Post the Hundred-and-Twenty-Seventh: My First Thanksgiving

The first Thanksgiving dinner I hosted, Gentle Reader, not the first one of my life.  It was hosted in the very first house I rented, of course. We had two separate ones – one for my family on Thanksgiving itself, and another, the next day, for Ex-Husband’s family.

I was very excited. I love to entertain, and I love hosting dinner parties. I invited a mix of friends and family: My grandfather, and his girlfriend at the time, Claudine*, my parents, Miss Marshall, Miss Ward and her boyfriend at the time, S, Aunt C. and Uncle L.†, Miss K, Ex-Husband, and I. A nineteen year-old throwing dinner for twelve? What could possibly go wrong?

Rockwell, Thanksgiving.jpg

Well, first of all, I’m not the world’s tidiest person, and I was even worse in those days. In fact, I really only clean if I have company coming over. Having family over? Who I expect to be judging me? Sufficient motive to remove the pile of trash from the kitchen, and to hang drapes in front of the exposed storage closet, and to put throw rugs over the kitchen floor‡. It was a close-run thing.

We had a huge dining table that was lent to us – it was our neighbor’s grandmother’s. Unfortunately, we didn’t have anywhere near enough seating. Luckily, my folks came over early – I suspect they came early so that they could make sure the family wouldn’t be judging them based on my house – and they had found five chairs in a ditch on their way over, and had thought I might like them. You know the backgrounds in school portraits, in the nineties? That, but on velvet. I can’t imagine who would have tossed them into a ditch.

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As my mother re-cleaned the house to avoid embarrassment, she happened to spot a painting in the library. The library was just off the kitchen, and the enormous nude on black velvet – another loan from our neighbor – was really the first thing you saw clearly on entering the house.

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That, combined with my taxidermied friends – well, Maman thought they might make the relatives uncomfortable. Or judgey.

This was before she spotted the large collection of gay and lesbian literature§.

All hints of anything subversive tidily tucked away, Ex-Husband made my parents cocktails while I busied myself with dinner. The guests began to arrive. First were our friends, and then my relatives started showing up, most of whom Ex-Husband hadn’t met yet. That went well.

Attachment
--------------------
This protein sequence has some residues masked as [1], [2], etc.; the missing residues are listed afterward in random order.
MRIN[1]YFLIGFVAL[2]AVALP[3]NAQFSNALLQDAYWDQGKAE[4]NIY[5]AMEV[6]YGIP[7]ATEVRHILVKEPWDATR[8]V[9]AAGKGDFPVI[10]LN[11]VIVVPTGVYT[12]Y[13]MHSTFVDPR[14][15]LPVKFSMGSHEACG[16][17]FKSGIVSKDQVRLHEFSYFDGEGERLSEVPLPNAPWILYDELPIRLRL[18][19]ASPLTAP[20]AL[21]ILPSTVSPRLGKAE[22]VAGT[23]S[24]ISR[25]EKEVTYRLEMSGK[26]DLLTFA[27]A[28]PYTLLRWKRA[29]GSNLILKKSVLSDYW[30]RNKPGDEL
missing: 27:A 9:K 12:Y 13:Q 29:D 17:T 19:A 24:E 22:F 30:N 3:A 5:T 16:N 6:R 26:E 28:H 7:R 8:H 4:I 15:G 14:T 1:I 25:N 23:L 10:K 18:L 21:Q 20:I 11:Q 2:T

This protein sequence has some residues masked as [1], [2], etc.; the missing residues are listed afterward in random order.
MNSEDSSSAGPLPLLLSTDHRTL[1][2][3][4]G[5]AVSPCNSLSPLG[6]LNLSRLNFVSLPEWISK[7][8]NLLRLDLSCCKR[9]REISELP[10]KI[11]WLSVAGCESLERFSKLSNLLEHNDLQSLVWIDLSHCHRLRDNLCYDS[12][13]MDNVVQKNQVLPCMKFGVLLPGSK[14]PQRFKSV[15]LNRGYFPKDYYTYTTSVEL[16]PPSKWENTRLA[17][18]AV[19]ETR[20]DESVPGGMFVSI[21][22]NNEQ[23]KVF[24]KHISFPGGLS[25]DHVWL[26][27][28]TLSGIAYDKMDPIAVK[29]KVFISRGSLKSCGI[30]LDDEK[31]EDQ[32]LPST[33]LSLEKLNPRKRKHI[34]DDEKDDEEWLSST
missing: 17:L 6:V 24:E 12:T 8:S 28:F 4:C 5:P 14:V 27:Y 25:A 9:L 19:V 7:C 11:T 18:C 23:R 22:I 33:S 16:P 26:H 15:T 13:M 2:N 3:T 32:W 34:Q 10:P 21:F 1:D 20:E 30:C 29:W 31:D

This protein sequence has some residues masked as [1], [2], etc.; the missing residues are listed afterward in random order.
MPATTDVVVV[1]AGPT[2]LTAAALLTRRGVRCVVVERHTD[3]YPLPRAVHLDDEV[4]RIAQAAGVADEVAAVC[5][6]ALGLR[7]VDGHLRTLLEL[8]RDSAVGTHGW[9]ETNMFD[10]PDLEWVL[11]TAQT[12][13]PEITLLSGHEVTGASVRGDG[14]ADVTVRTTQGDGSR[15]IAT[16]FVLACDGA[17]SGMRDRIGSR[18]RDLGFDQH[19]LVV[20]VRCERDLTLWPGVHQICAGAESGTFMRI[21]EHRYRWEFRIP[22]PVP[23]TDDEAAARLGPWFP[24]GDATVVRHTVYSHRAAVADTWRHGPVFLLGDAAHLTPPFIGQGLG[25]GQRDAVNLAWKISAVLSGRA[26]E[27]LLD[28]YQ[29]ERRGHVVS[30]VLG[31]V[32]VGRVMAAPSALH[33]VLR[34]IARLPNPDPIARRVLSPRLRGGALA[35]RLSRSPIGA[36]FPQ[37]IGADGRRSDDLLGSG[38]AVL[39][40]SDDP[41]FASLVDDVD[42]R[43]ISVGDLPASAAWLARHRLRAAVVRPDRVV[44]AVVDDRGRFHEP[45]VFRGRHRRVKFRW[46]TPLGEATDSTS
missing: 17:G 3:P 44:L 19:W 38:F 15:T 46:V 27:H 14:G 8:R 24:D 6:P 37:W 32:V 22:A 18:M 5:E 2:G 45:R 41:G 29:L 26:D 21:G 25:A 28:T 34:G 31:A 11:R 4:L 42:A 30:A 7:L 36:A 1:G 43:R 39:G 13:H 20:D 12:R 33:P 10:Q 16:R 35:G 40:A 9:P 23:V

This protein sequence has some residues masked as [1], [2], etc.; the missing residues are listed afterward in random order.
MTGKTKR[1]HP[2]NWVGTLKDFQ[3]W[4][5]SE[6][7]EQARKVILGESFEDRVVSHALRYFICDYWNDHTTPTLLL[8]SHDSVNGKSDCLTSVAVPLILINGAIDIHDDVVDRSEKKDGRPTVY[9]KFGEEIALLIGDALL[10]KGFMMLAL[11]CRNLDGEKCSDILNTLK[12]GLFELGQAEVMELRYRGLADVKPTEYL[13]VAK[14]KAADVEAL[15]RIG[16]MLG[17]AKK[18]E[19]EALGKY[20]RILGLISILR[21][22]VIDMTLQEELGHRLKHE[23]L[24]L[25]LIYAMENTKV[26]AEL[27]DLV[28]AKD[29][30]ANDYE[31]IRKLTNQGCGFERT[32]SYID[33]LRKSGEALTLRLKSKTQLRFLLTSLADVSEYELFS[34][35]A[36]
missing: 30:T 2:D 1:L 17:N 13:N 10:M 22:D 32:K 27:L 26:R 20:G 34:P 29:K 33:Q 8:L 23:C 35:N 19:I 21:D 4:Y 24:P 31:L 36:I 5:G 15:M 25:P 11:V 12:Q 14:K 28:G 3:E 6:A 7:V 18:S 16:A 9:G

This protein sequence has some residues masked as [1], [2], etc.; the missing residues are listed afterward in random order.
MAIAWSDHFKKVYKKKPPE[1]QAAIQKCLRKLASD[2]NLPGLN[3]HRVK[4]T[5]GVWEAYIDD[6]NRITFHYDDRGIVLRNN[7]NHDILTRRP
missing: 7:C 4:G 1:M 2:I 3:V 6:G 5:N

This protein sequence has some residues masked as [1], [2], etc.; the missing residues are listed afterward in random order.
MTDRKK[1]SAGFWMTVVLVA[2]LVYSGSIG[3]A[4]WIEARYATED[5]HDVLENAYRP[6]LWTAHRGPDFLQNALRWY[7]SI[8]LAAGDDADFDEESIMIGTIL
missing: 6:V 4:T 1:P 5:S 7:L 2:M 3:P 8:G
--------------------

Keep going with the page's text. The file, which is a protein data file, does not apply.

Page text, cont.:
The fact that people had to enter through the kitchen – and tended to linger there – got increasingly irritating, as I had to try to cook around them. I was about ready to carve something besides the turkey, and it may have been my own throat, or someone else’s. My dad and  Ex-Husband noticed, and herded everyone into the dining room, out of sight and out of my way.

Did I mention that I worked in a restaurant at the time? As everyone who’s worked in the industry knows, it is essential that the diner can’t see what the hell you’re doing. When my father came back to the kitchen to see if he could help, I asked him to help me transfer the turkey from the roasting pan to the serving dish. Can you guess what happened next, Gentle Reader?

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The shaky old man and the clumsy young one dropped the bird. On the unfinished floor. In the exact spot where Trash Mountain had been the day before.

There was gravy everywhere.

Luckily, the ambient music muffled most of my cursing and my dad’s laughter. I scooped the bird up swiftly, plopped it on the platter, and swore my dad to secrecy. He couldn’t stop laughing long enough to promise, so I just took it as read, and sent him out with a couple of side-dishes and excuses. While he stalled for time I cleaned as much of the debris from the breast as possible, then served it with as much grace as I could muster.

Everyone declared my meal delicious, and we were thankful to be in such good company.

*********

*Grandpa’s first girlfriend after Grandma had passed away. Or possibly the second. One of them, anyway.

† The religious ones, if you don’t recall.

‡When we moved in, the kitchen floor was just exposed sub-flooring. I started a project to finish it with reclaimed parquet, and, um, never finished.

§Even though I’d come out years before, and even though they were meeting Ex-Husband, my relatives… didn’t really understand that I was gay. So that’s a thing.

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About Ty DeLyte

Madame DeLyte has suffered a grave disappointment - YET AGAIN - and still believes that freedom, beauty, and truth are what's valuable, rather than vulgar cash. He'd add love to that list - but, well, what can he say about love?
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